Pixar touched the sky for the last time in 2015 with the extraordinary ‘Inside Out‘ and since then he had not managed to make any of his films round. ‘The Good Dinosaur‘ had a better script, ‘Finding Dory‘ worked as a pastime but lacked the magic of other studio titles and ‘Cars 3‘ pretty much had been a worthy sequel, which was not the second installment of that saga.
I had high hopes that this “bad” streak would end with ‘Coco‘, a film that also had the incentive to tell an original story instead of being a new continuation of one of his greatest hits. Once seen I only have the possibility to return to surrender to Pixar for the wonderful movie he has done, showing his splendid sense of adventure and recovering his best weapons to cause tears to escape the eyes of the viewer.
An exciting and fun trip
Pixar is inspired by the Mexican Day of the Dead holiday to shape the story of a child with a great passion for music who lives in a family that hates her to death. He has no choice but to act on his own, ending up in the Land of the Dead in search of the approval of his great-great-grandfather, the mythical Ernesto de la Cruz. A trip to know yourself better and that allows you to better evaluate what it means to be part of a family and the consequences of death.
The script signed by Adrián Molina and Matthew Aldrich chooses to approach that from an initial lightness to evolve as the protagonist is discovering things. In this way, the viewer perceives his trip better and does so through a dynamic adventure in which many may miss a greater depth during certain minutes. I am not going to deny that this is the case, but it is that ‘Coco‘ does not want downtime and tries to go forward at all times without falling into the error of becoming a correcalles.
There is no lack of more emotionally focused moments, but the dominant note is that things continue to happen, paying special attention to everything being fun, from the designs of the characters and scenarios to the lines of dialogue. They want to win us like this and then take us to their land before hitting the final blow to our heart, which is almost impossible to resist.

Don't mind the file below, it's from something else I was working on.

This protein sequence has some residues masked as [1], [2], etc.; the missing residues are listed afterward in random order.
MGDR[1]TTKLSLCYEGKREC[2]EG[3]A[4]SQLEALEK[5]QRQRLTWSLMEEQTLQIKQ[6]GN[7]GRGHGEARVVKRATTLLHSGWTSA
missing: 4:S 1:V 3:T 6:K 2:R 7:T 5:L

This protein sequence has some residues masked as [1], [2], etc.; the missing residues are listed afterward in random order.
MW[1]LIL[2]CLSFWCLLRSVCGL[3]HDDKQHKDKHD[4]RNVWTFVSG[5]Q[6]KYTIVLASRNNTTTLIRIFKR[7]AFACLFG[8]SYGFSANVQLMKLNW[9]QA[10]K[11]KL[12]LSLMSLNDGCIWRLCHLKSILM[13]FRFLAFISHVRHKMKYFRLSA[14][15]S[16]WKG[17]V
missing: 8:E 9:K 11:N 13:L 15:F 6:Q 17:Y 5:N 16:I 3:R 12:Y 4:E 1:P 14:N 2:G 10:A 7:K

However, ‘Coco‘ is not a movie that bets everything on that relative emotional manipulation, since above all it is a love letter to Mexican culture through its traditions. It does so by avoiding falling into the most worn out topics, since it is true that there are certain expressions or reactions that could be part of that kind of vision, but here they are integrated from a more natural perspective, making everything flow with overwhelming simplicity and little by little we have completely caught up almost without realizing it.
‘Coco’, another Pixar gem
In addition, ‘Coco‘ manages to combine tradition with a treatment of fresh and colorful history, finding that necessary balance between the need to respect Mexican traditions and the imperative that they be the basis of a story that entertains and excites us. For this reason, the creation of this world of the dead is fundamental, because when it gets there, the film takes off definitively. Before it was very nice and effective, something that is preserved to be adding new virtues almost constantly.
It is fair to point out that a point has arrived in which the “tricks” of Pixar to get to the heart can be seen with some advance, something that happens in ‘Coco’. In other cases, I could have played against him, but Lee Unkrich and Molina demonstrate such ability to enhance it that it does not matter, you end up coming down as well. You know what’s coming -at least in my case-, yes, but it has such strength that it achieves its goal by far.
Otherwise, it is true that there are some characters a little neglected, but its presence is just what the film needs to achieve its goal. It is true that perhaps it could have gone more directly to the heart, but ‘Coco’ is also a great adventure to know both that world of the dead and more elements of Mexican culture. As such it is irreproachable, and in addition, they are planted small seeds of what is to come, is already a thing of the spectator who knows how to see them.
I do not want to forget music either, the wonderful contribution of Michael Giacchino as well as some dazzling songs composed by the couple Lopez, who already worked on ‘Frozen’ and the magnificent musical of ‘Finding Nemo‘ that can See yourself in some Disney amusement parks. They even manage to give a double focus to a song that will be the one that really stays in the memory of the audience.
In short, ‘Coco‘ has it all, it’s that simple. It is fun when you propose it, vibrant when you want it and you hit it in your heart when you decide that it is time to make us cry. Visually it is wonderful, fascinating when it comes to addressing the issues of Mexican culture on which the film is based and get the journey of the protagonist conquer you. So yes, Pixar.